Tinder Created a Show to Give Its Users Something to Hook Up About

For all of their success, swipe-y dating apps like Tinder or Bumble face a problem once their users have matched: It’s hard to find things to discuss with total strangers. What exactly are you supposed to say in response to “”?

In an effort to solve this, Tinder has created a scripted choose-your-own adventure series that it hopes will supply its young users with raw material for conversations on its platform. The goal is to counteract that chronic dating-app issue: conversations that die almost as soon as they begin.

The project, called SwipeNight, consists of four episodes. One will air each week on the Tinder app. In each episode, users who participate will be ushered through an apocalyptic scenario and prompted to make a series of choices, from the seemingly unimportant (how to best D.J. a party) to the critical (whose life to save). The show features a cast of young diverse actors and, like a video game, gives the user a first-person perspective on the action.

Participants will then show up in each other’s lists of potential matches. Some of the choices they made during the show will be visible on their profiles. That is when, the company hopes, a number of those people will swipe right on each other and talk about what they experienced.

Last year Tinder set up a team to survey hundreds of young people. This research helped the company see members of Generation Z as fundamentally different from older generations: Gen Z’s immense comfort on social platforms and immense discomfort with defining relationships, or even using words like “dating” and “flirting.”

SwipeNight also looks to take advantage of their facility with the raw material of pop culture.

“They speak in gifs, they react in emojis, they talk in stories,” said Elie Seidman, the chief executive of Tinder, of 18-to-25-year-olds, who already make up more than 50 percent of the app’s user base.

Tinder allows users little space to provide information about themselves on their profiles. That can lead to a particular shortage of subjects to discuss. On Tinder, Mr. Seidman said, approaching strangers is much easier than it is offline. “But you get to the next thing, and there’s no context,” he said. “What’s the context? ‘Oh, you’re also on Tinder.’ ‘Like, yeah, obviously.’”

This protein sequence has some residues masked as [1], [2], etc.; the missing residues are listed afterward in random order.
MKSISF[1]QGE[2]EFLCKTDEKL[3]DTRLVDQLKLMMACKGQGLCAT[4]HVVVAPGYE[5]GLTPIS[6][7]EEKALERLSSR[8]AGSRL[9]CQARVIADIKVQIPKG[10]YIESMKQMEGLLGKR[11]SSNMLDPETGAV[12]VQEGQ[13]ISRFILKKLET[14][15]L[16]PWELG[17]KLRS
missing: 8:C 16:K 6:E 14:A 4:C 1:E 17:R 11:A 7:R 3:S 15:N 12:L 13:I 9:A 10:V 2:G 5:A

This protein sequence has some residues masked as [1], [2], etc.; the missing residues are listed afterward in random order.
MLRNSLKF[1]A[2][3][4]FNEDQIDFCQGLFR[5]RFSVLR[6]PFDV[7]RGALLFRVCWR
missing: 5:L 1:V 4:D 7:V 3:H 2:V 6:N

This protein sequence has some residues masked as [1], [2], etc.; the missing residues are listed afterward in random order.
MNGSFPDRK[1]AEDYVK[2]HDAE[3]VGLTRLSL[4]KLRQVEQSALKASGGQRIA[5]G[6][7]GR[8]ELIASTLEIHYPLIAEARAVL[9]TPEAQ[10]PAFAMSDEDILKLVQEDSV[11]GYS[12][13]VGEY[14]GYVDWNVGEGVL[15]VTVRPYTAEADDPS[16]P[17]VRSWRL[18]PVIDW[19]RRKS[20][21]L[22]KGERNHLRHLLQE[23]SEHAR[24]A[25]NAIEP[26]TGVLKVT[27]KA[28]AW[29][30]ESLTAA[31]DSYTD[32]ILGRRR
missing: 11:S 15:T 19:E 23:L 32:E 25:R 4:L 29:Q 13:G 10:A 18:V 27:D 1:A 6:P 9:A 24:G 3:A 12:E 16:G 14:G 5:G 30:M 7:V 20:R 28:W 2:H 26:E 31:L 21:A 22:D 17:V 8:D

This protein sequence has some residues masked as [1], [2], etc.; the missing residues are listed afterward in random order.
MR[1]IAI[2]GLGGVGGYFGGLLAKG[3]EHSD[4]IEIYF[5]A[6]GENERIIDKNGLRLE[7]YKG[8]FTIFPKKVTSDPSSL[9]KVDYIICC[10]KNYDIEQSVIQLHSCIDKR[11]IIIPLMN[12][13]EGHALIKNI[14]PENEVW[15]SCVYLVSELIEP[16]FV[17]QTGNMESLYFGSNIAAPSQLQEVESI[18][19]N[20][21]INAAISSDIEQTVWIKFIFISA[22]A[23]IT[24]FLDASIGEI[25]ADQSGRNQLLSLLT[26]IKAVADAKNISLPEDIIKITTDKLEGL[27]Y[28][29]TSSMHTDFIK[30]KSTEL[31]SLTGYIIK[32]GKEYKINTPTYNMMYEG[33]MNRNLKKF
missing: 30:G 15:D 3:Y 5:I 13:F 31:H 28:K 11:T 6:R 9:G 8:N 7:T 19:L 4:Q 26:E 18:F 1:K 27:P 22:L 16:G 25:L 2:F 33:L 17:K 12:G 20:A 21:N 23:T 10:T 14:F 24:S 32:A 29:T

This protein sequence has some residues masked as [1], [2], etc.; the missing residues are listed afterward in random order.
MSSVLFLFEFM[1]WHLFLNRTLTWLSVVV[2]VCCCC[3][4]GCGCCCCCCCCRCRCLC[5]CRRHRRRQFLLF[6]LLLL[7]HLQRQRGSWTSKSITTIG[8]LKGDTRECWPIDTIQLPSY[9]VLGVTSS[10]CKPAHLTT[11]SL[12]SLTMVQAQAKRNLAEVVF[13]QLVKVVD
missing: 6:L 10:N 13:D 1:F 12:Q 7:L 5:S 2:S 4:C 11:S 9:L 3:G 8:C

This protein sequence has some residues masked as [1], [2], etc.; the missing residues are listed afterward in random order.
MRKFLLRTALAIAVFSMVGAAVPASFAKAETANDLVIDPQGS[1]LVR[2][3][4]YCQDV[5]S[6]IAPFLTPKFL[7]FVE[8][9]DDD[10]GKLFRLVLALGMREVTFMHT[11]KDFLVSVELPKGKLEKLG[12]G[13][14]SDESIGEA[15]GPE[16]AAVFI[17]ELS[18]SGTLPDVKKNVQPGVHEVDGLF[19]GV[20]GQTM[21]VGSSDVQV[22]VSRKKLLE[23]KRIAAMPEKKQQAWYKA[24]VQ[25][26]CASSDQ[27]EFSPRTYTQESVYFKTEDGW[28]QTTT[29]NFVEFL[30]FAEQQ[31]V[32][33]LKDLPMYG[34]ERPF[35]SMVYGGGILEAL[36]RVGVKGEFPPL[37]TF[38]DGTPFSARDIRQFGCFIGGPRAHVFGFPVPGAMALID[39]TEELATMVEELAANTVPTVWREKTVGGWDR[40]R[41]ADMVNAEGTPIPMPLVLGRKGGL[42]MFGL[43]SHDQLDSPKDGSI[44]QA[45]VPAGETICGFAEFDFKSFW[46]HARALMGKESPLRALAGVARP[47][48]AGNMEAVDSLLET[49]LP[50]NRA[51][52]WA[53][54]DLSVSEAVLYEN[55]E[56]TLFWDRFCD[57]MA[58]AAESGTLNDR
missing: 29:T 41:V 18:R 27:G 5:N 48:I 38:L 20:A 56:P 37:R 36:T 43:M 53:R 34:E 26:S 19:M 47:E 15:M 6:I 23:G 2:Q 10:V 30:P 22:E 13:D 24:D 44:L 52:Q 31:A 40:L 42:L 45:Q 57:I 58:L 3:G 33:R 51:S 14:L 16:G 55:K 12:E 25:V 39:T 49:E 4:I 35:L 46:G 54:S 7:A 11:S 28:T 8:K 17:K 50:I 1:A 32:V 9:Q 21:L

Tinder has traditionally been viewed as a predate experience. SwipeNight looks to collapse some elements of a first date — the mutual experience of some diversion — into its platform.

Episodes of SwipeNight will be available on Tinder on Sundays in October from 6 p.m. to midnight in a user’s time zone. For now, the show will be available only to Americans.

Source: NY Times

Why It’s Hot

Unexpected time and place for what essentially is content marketing to drive stickiness with a platform. I do wonder if it’s too “cheesy” for Gen Z daters though?

hinge bears a new kpi…

Dating app Hinge recently released its first brand campaign, based upon a simple premise that’s simply delightful. It’s pitching itself as “the dating app designed to be deleted”…since, you know, the whole point is to find someone you like enough to not spend any more time on dating apps.

Why It’s Hot:

While it’s somewhat shocking that no other dating app has ever taken this tack, it’s a smart move for a relatively new brand on the scene. Leveraging its novelty, breaking from category convention is no doubt one way to stand out.

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Starbucks and Match Are Vying for Your First Date

Just in time for Valentine’s Day, Match users looking for a date will be able to now suggest coffee shop dates meet at Starbucks. The “Meet at Starbucks” feature is the first branded-product feature that allows Match users to directly send an invitation to set up a coffee date. Using the “Meet at Starbucks” feature, members can can also find a location for their Starbucks date using the Starbucks store locator.

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The company’s research shows that the endeavor could be quite successful: 1 in 3 singles rank “having coffee together” as a favorite first-date activity, and Starbucks says that “hundreds of thousands” have added their brand badge to their Match.com profiles.

“Meet Me at Starbucks” borrows from the coffee company’s global campaign launched in September, designed to connect consumers through Starbucks experiences across the world.

Why It’s Hot

As platforms like Match and the burgeoning app marketplace embed themselves intimately in the lives of consumers, co-promotions such as “Meet Me” are enabling brands like Starbucks to forge new personal connections with consumers. Journey mapping and other strategic assessments may uncover a host of partnership opportunity to create richer, more natural brand experiences. The key for brands will be to discover how they can add value for consumers. Are they unlocking a special feature or streamlining a process? Is their brand experience welcome or are certain activities “off limits” to marketers? This convergence requires that brands, advertisers and consumers “figure out” a new set of social norms to moderate brand activities… even if those attitudes shift quickly amid more and more incorporation of digital into consumers’ lifestyles.

Link: AdAge